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Auckland Council The Auckland Plan

Focus area 2: Invest in marae to be self-sustaining and prosperous

Marae are hubs for the Māori community. They physically and spiritually anchor Māori identity, and function as focal points for Māori social, economic and cultural leadership.

Hapū and iwi marae provide the tūrangawaewae (ancestral standing place) for their people.  As Māori moved to Auckland from other parts of New Zealand, urban marae were built to meet the cultural and social needs of their Māori communities.

There are more than 60 marae across Auckland that include tangata whenua, Māori community, taurahere,  church and education-based marae.

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​Marae are not-for-profit organisations and many rely on volunteers for support. They vary in size and the services they provide.

All provide for hui and tangihanga. Some also offer services such as kōhanga reo early childhood education through to a range of health, education and social services. 

Marae are valued as cultural hubs by all Aucklanders. The responsibility of the hau kāinga to manaaki manuhiri (the home people to extend hospitality and care for others) and foster whanaungatanga are often extended to the wider community in times of need.

Marae play a resilient and adaptive role for the wider community including emergency housing and civil defence responses. This has been exemplified recently with marae opening their doors to Auckland's homeless during winter.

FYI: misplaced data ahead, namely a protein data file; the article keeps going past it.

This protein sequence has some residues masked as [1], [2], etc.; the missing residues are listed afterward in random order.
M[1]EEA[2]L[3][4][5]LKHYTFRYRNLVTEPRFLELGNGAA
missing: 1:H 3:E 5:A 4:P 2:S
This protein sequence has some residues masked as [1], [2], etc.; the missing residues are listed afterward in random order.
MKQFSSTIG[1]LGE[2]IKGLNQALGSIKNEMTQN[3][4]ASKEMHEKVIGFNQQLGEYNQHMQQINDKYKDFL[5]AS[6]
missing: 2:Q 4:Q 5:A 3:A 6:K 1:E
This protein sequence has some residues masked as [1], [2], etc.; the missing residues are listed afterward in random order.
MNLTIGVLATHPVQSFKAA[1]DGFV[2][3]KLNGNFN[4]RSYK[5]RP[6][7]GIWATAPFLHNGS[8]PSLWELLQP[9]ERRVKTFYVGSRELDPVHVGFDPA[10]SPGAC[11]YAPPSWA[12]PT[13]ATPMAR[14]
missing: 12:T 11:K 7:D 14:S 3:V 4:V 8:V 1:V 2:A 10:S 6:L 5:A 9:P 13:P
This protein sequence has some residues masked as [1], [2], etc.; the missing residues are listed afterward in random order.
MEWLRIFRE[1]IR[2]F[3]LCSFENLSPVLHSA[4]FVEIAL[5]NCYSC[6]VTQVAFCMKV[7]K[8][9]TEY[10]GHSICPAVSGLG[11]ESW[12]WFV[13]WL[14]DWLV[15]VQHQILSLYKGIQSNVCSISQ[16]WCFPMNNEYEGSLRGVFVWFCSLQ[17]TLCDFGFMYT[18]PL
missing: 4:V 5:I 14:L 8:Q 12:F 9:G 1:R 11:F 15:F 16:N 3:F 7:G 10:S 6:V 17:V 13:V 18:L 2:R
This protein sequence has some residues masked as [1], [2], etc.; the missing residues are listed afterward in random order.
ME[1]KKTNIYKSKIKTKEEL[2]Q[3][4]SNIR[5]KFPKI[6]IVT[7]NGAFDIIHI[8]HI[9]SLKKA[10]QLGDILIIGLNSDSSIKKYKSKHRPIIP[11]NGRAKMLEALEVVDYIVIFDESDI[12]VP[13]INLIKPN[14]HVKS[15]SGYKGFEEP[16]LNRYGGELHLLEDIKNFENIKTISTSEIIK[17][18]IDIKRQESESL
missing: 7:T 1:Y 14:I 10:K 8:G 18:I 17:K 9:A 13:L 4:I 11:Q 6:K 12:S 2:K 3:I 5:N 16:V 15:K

The leadership role marae have in enabling better outcomes for Māori and the wider community is evolving which means appropriate resources and support for marae is needed.

This will require a focus on supporting the governance, management, and physical infrastructure of marae.  It will also mean that service providers, hapū and iwi, charities, funders and businesses will need to be better coordinated alongside marae.

How this can be done

Efforts can focus on:

  • addressing funding and resourcing barriers for marae facilities and services
  • supporting marae aspirations such as developing kaumātua and papakāinga (Māori village on communal land) housing

  • recognising marae aspirations to explore the design and delivery of culturally appropriate programmes.